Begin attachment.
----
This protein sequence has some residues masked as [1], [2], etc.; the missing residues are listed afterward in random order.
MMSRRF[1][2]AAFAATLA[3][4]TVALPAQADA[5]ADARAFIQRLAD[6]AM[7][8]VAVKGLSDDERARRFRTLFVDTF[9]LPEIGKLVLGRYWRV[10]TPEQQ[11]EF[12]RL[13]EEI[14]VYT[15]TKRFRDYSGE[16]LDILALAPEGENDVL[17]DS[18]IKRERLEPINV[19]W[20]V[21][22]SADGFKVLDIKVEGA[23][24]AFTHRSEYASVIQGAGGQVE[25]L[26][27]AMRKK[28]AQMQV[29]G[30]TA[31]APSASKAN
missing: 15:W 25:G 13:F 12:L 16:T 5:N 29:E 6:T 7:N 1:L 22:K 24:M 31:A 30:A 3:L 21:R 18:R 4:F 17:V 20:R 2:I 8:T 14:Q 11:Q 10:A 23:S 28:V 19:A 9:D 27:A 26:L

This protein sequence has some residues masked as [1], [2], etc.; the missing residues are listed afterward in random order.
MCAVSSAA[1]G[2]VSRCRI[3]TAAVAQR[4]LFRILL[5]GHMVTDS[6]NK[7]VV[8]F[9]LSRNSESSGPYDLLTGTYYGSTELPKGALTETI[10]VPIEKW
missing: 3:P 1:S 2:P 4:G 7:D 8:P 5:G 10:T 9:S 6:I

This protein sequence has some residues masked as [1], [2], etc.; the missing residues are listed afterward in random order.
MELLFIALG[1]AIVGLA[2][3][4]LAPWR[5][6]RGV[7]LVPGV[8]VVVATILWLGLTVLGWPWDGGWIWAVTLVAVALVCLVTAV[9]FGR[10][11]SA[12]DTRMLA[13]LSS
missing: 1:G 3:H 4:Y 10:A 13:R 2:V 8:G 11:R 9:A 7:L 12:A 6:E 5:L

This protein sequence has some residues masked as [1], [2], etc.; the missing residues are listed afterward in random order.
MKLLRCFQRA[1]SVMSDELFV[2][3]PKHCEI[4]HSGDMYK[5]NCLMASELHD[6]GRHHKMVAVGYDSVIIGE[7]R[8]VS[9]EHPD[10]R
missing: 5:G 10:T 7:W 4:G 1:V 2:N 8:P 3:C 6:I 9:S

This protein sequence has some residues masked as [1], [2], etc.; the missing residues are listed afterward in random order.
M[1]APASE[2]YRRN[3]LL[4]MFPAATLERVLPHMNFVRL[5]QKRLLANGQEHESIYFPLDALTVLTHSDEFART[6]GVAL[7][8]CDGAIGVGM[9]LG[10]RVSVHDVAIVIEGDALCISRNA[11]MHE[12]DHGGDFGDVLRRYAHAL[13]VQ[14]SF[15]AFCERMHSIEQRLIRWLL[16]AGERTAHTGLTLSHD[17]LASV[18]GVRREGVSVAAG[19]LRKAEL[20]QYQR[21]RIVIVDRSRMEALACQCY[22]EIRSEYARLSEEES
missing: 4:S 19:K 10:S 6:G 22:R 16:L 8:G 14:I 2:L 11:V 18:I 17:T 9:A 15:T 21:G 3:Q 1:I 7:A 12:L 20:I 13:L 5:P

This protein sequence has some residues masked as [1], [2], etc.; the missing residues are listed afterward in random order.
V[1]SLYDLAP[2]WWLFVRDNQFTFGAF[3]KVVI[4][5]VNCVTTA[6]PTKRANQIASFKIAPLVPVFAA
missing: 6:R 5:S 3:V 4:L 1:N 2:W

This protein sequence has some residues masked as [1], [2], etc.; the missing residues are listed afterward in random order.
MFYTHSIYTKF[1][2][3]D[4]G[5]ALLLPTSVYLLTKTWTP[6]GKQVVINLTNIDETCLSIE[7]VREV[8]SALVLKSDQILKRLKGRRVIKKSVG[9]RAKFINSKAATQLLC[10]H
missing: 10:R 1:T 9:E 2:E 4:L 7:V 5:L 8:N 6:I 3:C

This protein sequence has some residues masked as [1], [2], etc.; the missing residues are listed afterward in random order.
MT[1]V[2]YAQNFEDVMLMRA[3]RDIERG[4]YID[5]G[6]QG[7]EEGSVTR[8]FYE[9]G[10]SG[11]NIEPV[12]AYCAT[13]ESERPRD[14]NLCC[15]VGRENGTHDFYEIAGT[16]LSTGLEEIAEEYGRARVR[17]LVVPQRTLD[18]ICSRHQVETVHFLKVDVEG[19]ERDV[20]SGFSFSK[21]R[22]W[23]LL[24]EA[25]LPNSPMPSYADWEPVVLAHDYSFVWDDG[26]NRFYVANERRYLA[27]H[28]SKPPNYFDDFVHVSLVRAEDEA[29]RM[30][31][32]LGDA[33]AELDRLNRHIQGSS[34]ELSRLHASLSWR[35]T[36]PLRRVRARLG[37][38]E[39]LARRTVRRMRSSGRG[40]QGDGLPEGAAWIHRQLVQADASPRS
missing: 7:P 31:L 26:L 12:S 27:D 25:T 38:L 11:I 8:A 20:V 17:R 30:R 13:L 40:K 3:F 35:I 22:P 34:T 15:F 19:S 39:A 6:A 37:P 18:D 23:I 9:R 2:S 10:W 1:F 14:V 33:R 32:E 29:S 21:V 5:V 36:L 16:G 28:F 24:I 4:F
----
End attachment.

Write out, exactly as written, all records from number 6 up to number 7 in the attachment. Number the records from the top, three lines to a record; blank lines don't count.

This protein sequence has some residues masked as [1], [2], etc.; the missing residues are listed afterward in random order.
V[1]SLYDLAP[2]WWLFVRDNQFTFGAF[3]KVVI[4][5]VNCVTTA[6]PTKRANQIASFKIAPLVPVFAA
missing: 6:R 5:S 3:V 4:L 1:N 2:W

This protein sequence has some residues masked as [1], [2], etc.; the missing residues are listed afterward in random order.
MFYTHSIYTKF[1][2][3]D[4]G[5]ALLLPTSVYLLTKTWTP[6]GKQVVINLTNIDETCLSIE[7]VREV[8]SALVLKSDQILKRLKGRRVIKKSVG[9]RAKFINSKAATQLLC[10]H
missing: 10:R 1:T 9:E 2:E 4:L 7:V 5:L 8:N 6:I 3:C